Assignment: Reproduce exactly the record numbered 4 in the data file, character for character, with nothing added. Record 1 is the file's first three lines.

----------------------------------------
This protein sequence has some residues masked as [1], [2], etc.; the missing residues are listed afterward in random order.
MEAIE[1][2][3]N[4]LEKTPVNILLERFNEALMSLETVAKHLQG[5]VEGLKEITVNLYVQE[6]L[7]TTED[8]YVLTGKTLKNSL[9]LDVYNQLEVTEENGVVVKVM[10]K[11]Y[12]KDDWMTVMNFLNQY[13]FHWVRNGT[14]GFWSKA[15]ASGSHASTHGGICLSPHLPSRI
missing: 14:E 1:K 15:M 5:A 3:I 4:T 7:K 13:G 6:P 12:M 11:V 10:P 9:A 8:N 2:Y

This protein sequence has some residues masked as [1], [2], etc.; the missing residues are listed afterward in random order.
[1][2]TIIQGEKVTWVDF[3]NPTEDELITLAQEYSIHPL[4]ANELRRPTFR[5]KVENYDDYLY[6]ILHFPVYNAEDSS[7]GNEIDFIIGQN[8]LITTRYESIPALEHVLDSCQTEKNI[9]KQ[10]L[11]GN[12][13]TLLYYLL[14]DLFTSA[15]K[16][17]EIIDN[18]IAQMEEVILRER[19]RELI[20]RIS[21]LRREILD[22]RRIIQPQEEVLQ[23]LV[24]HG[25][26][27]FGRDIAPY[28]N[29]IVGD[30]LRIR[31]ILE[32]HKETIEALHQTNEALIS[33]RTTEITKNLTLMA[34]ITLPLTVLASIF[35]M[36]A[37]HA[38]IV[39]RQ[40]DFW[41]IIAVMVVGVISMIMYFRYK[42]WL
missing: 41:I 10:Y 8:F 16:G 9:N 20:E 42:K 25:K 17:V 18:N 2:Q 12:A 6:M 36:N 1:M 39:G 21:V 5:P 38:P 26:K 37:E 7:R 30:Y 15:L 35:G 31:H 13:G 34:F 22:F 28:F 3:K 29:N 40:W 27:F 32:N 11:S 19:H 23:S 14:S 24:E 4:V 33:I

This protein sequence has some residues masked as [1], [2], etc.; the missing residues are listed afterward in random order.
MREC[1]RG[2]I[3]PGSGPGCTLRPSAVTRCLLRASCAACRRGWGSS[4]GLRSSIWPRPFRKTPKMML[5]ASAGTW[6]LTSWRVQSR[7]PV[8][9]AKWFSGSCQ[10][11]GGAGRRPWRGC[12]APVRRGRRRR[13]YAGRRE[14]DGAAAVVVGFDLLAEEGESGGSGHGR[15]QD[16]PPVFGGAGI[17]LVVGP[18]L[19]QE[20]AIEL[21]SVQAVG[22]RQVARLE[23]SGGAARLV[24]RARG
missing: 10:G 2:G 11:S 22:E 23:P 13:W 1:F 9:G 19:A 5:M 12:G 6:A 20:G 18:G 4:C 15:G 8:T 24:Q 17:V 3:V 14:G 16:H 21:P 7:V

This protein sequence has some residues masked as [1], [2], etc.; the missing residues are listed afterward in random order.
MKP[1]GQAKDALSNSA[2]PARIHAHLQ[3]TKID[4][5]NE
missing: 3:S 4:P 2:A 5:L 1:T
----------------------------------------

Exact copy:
This protein sequence has some residues masked as [1], [2], etc.; the missing residues are listed afterward in random order.
MKP[1]GQAKDALSNSA[2]PARIHAHLQ[3]TKID[4][5]NE
missing: 3:S 4:P 2:A 5:L 1:T